Determining Your Sales Gap and Applying the 80 / 15 / 5 Rule to Increase Your Business Sales
For many companies (small to large) the task of implementing a sales, marketing and growth plan is a daunting task and one that likely will either not be implemented or worse yet misunderstood.
Many times managers and owners know that they have an outstanding product or service to offer however they leave the task of introduction and growth to an unqualified process or worse yet hire an outside consulting firm that will charge thousands and yield hundreds.
This process is very simple to understand and implement and if followed correctly will yield you measurable actions that will lead to measurable growth and profits.
Determine Your Sales GAP - When setting a sales goal most people believe they have to make up the entire number through the sales plan. However an existing business has a base that if served and cultivated will provide them a strong foundation to build upon. What the planning process should focus on is the GAP figure needed to meet your new goal.
As an example, you companies sales the prior year were $1 million and you have set your new sales goal at $1.3 million. Making the assumption that in some manner 85-90% of your prior years business will repeat, your foundation number to begin planning is $850,000. Thus your growth actions should be focused on growing $450,000, not producing a plan for $1.3 million.
The 80/15/5 Principle - Look at your entire customer base and the sales they have contributed in the past 12 months. Determine which of these customers account for 80% of your sales. This group becomes your A list of accounts and should begin receiving the Gold Crown treatment. This list will be your shortest list.
The next step is to determine the customers who contributed 15% of your sales and fall into your B listing of customers. This group will be larger than your A group and are critical to your growth plan. Reviewing these accounts closely should allow you to determine that if they received additional focus, resources, products, etc they could grow to an A level account. If they don't offer that potential then they need to be maintained until they can be replaced. You need to apply the "either up or out" principle.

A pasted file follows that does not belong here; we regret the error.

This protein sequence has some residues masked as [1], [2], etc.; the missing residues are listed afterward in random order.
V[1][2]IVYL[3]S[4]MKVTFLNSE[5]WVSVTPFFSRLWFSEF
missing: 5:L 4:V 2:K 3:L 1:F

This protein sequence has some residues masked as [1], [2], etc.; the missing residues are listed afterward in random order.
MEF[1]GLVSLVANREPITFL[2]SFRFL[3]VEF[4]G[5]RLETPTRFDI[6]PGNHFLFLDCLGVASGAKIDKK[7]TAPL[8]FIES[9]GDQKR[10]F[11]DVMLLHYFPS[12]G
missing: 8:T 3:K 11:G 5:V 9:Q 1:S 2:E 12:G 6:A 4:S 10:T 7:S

Lastly the remaining group of customers will be your C level accounts. They make up 5% or less of your business and in many cases will require the most attention (high maintenance and cost). If you have a sales force you may also find that these accounts receive a higher percentage of their calling time, mainly due to friendship or the ease of calling on them (coffee and donuts?).
Make A Plan - Now that you have determined your sales GAP and identified your customers you need to look deeply at each A level account and speak openly with them about your objectives. There is no customer who will not be supportive of a suppliers objectives to not only grow their business but will also provide them with either profit and growth opportunities or cost savings.
Work closely with them to see how your products and services can be applied to other parts of their operation. Remember that growing an existing customer that know you is much easier than finding and developing new accounts. Also keep in mind that while you may feel you have the customer covered most likely there are other people within the account that you need to be speaking with. The same approach can and should be used with any B level account that you determine has the potential to grow with your company.
Next determine the actions you will take, the timeframe you will need, the resources required and who will be involved in making it work. Measure the steps using a stop light method (green/yellow/red) so that progress is easily visable to all involved. You should also apply a dollar figure to each of your actions and objectives. After all, keeping score is part of the game.
Next article will speak to finding new accounts.